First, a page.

I'm officially sold on foie gras in dessert

Eating Montreal

My first trip to Montreal was just two years ago. My long time friend Mike and I snagged a deal on the Adirondak train and spent three days wandering about on a tight budget. We stayed at Casa Del Popolo and drank cheap pitchers of Canadian beer at St. Laurent Bifteck. We ate Portuguese chicken, Australian hand pies, and hunted down smoked meat sandwiches at 4 AM. Despite the punishing winds of Canadian March, we were both instantly in love with the city. Especially Mike. When it finally came the morning of our train back to the States, he did not accompany me. Mike made his home in Mile End, and I’ve never seen him happier.

Fast forward to this past December, Mike had settled in a flat a few blocks from the Jean Talon Market and I was finally able to plan a long weekend visit. Kevin and I were fortunate enough to snag a gorgeous AirBnb right around the corner from the market, Metro, and of course, Mike.

 

 

Last time I was in Montreal I was flat broke. I was going to school full time while moonlighting as an event planner for a restaurant tour company and getting all the freelance writing contracts I could handle. This time I was no longer a starving writer, and I budgeted in the most important part of any trip—food. My goal was to essentially eat my weight in pork and foie gras, and I think I came pretty damn close.

Day 1

Jean Talon Market was like like a francophilic Reading Terminal and it was glorious. Wall to wall cheese, chocolate, meat and foie gras. We even managed to find foie gras macarons, and while we didn’t expect to like them I think we wound up eating about 5.

  • All maple everything

That evening we ate at the iconic L’Express. There are few better ways to end a day than with martinis and red meat.

  • I stole his olives.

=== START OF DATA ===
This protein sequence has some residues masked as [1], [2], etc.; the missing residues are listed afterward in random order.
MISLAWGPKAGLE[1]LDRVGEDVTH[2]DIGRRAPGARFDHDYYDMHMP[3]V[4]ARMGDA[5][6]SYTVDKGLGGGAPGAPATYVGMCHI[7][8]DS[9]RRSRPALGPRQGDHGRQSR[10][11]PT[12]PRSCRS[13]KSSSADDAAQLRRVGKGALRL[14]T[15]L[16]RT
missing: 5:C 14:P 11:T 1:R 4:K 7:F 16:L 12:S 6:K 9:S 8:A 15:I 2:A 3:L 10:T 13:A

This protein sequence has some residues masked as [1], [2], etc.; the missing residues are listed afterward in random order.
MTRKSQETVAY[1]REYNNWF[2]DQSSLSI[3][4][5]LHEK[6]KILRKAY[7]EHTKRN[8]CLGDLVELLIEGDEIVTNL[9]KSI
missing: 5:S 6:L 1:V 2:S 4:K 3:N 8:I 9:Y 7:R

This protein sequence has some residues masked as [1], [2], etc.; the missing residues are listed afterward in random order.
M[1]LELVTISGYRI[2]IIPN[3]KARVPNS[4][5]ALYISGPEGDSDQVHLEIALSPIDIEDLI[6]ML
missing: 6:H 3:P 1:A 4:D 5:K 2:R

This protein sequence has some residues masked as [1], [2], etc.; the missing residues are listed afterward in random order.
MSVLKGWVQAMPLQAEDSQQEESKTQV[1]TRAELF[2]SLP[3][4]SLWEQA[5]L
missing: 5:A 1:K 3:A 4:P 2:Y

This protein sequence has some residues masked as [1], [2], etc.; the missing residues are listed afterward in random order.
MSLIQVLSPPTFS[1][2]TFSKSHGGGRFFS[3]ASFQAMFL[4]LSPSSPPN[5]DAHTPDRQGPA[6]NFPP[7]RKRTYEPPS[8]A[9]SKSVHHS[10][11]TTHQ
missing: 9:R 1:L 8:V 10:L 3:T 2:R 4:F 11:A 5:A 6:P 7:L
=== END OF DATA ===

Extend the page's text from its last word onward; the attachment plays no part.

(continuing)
Day 2

We spent most of the day walking around and eventually wound up in Vieux-Port, which had been turning into a lovely little winter village. We made our way back to Mont Royal for a late dinner at Au Pied de Cochon to feast on its namesake plate. And I do mean feast.

Seriously, look at that thing.

Seriously, look at that thing.

Not the most attractive thing I’ve ever seen but possibly one of the best. It’s an entire pigs foot stuffed with foie gras on top of a bed of polenta blended with so much cheese it took on an entirely different form. It was phenomenal. If you are ever in Montreal and want to spring for a night out, you absolutely have to have this place at the top of your list. Have a late lunch and make reservations for after 10 to save your sanity.

Day 3

Our final day consisted of a bagel expedition which due to its unexpected complicated nature, I did not photograph, followed by a much-needed pitstop at Crudessence. This place is just so lovely. Big bright windows and two cozy communal tables, as well as a very impressive raw vegan menu. It was snack time, so we stuck to dessert and smoothies.

  • Mango, cranberry, orange, goji berry, ginger, dates, almond milk

 

Oh, by the way, did you know Montreal has a cat cafe? Because after we got smoothies we spent probably two hours there drinking tea and giggling at the furry residents.

  • So. Many. Cat. Puns.

 

We had an early train back, so we initially planned to keep it simple for dinner.

SONY DSC

Don’t judge me.

However, I thought it would be borderline criminal to bring Kevin to Montreal and have him not experienced smoked meat  and poutine. So, after a few pints at trusty St. Laurent Bifteck, we set off for Schwartz’s to split their famous sandwich then proceeded to trek across town to Resto La Banquise for some of the most well known cheese curds in Montreal.

  • Classic poutine

I regret nothing.

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1 Comment

  1. Crudessence: The essence of crud.

    Sure, I thought a lot of things reading this post (most were delicious thoughts) but this one poked out in my head. That and the need for a more powerful cheese curd game in Philly.

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